THE sudden and, as yet, unexplained exit of Matt Calland yesterday signalled the end of one of the more successful eras of Halifax’s recent history.
Calland, who originally arrived midway through 2006 as assistant to incoming coach Martin Hall, has been in sole charge since the beginning of 2008, his near-four season tenure at the top making him the club’s longest-serving boss since 1980s legend Chris Anderson.
Calland was also the first coach since Anderson to deliver a significant trophy, winning the 2010 Championship Grand Final against Featherstone last September.
He also guided Fax to the 2009 decider against Barrow, which they lost, and last week’s showpiece at Bloomfield Road, making them by far the most successful Championship club over the last three years.
There were other highlights too, notably the golden-point Challenge Cup loss to Castleford in May 2009, although Calland’s infamous “country mile” comment made immediately after that game haunted him for the rest of that year and possibly beyond.
In any case, if Fax, as is widely expected, do not make the Super League cut when the next round of licences are announced at Old Trafford on Tuesday morning, it will have nothing to do with their on-field performance.
Calland was not just successful though, he was devoted - almost at the expense of his own job security - to a free-wheeling brand of rugby league that was virtually unique to him.
At various points in 2009, he managed to shoehorn five playmakers - Mick Govin, Ben Black, Mark Gleeson, Sean Penkywicz and Bob Beswick - into his matchday 17 and, faced with a choice between attacking flair and defensive solidity, almost invariably opted for the former.
His brand of high-risk adventure didn’t always pay dividends, but when it did it was thrillingly spectacular to watch.
But his Shay stay has not always been plain sailing.
Calland hit the headlines for all the wrong reasons after an assault in a Halifax nightclub three years ago and was formally suspended last May in the wake of the Ostick-gate scandal, which saw Fax thrown out of the Challenge Cup.
He was eventually re-instated after three days when Hall, his long-time friend and mentor, took the blame for fielding the ineligible forward in a fourth-round tie at Swinton and resigned his position as director of football.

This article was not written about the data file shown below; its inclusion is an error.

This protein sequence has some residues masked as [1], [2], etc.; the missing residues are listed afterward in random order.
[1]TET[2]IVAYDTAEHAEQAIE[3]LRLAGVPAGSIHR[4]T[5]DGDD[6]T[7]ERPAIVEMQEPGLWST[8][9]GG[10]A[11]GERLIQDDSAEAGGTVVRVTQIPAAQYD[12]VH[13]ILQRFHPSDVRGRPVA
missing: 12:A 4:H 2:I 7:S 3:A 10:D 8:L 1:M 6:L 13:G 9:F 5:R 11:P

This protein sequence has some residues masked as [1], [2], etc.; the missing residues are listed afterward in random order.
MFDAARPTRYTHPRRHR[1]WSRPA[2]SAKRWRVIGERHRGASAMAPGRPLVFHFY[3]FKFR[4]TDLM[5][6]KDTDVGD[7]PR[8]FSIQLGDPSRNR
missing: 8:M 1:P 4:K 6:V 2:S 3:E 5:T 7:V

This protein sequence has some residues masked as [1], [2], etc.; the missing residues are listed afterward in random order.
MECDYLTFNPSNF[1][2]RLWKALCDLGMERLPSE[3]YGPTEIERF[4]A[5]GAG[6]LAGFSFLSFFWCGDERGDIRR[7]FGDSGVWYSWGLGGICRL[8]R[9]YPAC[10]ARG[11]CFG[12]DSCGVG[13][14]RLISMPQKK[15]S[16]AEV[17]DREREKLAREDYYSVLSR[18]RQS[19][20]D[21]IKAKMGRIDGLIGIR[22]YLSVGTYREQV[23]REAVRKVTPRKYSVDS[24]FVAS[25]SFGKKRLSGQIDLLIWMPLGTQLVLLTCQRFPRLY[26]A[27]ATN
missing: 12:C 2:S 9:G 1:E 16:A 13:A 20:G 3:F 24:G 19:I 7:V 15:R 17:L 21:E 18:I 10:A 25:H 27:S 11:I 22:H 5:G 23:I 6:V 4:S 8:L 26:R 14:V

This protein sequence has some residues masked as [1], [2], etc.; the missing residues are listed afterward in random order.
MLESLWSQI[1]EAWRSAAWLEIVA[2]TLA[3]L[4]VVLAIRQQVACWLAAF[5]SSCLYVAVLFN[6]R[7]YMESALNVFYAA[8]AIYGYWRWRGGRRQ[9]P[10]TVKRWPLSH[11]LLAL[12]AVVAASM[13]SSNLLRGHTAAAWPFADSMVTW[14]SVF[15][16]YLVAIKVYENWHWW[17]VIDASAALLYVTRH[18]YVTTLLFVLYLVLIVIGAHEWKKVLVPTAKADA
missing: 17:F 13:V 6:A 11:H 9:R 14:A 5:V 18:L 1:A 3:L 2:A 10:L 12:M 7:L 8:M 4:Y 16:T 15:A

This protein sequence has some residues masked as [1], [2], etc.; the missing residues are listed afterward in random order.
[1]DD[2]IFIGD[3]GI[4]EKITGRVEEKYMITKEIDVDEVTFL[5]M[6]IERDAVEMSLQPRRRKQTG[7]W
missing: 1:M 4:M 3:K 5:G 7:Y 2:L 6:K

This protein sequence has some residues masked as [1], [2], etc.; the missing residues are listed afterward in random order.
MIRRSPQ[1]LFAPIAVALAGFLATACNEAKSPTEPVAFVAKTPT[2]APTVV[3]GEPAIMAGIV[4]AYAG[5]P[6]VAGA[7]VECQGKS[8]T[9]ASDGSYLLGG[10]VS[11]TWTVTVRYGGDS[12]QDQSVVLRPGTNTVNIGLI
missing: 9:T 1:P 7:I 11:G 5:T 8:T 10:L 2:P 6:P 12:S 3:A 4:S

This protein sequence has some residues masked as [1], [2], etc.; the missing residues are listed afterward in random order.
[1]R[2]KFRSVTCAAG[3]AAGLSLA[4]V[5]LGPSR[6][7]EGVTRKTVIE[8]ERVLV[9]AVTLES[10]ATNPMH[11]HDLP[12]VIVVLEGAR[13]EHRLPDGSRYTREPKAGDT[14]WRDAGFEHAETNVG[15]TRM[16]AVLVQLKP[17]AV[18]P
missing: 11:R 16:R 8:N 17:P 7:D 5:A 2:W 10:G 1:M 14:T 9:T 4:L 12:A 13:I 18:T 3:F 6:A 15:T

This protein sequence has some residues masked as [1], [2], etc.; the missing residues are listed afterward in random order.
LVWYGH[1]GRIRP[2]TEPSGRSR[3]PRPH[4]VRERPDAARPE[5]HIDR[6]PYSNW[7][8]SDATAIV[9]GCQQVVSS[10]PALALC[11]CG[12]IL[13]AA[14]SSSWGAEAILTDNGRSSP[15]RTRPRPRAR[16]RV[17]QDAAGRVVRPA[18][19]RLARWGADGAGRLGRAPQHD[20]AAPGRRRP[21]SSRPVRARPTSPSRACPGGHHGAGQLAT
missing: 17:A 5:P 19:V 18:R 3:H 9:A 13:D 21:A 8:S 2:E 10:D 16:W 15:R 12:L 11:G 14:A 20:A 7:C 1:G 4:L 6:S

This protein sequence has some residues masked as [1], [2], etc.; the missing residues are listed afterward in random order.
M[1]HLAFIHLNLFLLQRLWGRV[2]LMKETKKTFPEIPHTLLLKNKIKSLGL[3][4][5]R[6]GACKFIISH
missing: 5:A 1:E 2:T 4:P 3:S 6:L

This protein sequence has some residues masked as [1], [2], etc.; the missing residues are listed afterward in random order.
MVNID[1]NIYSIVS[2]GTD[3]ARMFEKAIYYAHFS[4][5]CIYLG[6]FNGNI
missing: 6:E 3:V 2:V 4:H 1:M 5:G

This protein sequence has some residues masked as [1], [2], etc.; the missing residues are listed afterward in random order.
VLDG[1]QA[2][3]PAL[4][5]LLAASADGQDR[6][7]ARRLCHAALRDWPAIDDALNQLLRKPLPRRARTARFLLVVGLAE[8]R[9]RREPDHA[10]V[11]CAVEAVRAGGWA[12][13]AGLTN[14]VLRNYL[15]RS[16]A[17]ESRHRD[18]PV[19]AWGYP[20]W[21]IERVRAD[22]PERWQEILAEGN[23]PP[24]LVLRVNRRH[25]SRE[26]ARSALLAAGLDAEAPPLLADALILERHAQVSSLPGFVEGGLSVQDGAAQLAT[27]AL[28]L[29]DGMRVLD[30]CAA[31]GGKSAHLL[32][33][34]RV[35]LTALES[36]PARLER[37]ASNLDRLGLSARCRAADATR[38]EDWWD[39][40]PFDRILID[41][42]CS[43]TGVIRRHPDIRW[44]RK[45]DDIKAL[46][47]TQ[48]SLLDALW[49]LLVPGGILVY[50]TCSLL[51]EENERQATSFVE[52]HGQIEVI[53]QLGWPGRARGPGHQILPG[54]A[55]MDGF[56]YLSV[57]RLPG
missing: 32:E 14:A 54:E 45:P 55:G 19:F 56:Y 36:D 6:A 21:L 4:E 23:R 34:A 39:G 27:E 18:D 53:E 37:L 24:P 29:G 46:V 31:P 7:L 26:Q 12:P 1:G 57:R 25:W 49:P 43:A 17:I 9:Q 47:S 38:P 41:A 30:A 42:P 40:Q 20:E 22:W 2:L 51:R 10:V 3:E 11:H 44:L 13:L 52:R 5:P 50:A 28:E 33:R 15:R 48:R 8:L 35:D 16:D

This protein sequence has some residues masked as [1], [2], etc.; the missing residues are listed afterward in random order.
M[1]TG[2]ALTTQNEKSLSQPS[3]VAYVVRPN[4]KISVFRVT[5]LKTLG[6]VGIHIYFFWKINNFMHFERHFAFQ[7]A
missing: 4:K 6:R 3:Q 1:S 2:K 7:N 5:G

There were also five-game losing streaks in both 2009 and 2010 which put the coach under the cosh on the terraces and in the boardroom.
And he appeared to be teetering on the brink of being sacked this spring, with a disastrous run of form - which saw the Champions rooted to the foot of the league ladder - only being arrested when the former Great Britain coach Brian Noble was hired as a ‘football consultant’, which included a brief to review the club’s coaching set up.
Noble’s impact - not just in terms of results, but also the re-organisation of the club’s training schedule - was immediate and impressive, which perhaps only served to highlight Calland’s own shortcomings.
Ominously for Calland - whose current contract, which included the pay cut he accepted last autumn as the club slashed their football spending, was due to run out in November - there was no public indication he would be offered a new deal for 2012 and beyond, and that, as much as anything else, may be the most telling factor behind yesterday’s announcement.
Attention will now turn inevitably to his potential successor, although with so few games remaining it seems likely that Fax will allow the caretaker coach Damian Ball - presumably still assisted by Noble - to steer a course through to the end of the year.
Beyond that, there is unlikely to be a shortage of potential candidates for one of the plum jobs outside Super League.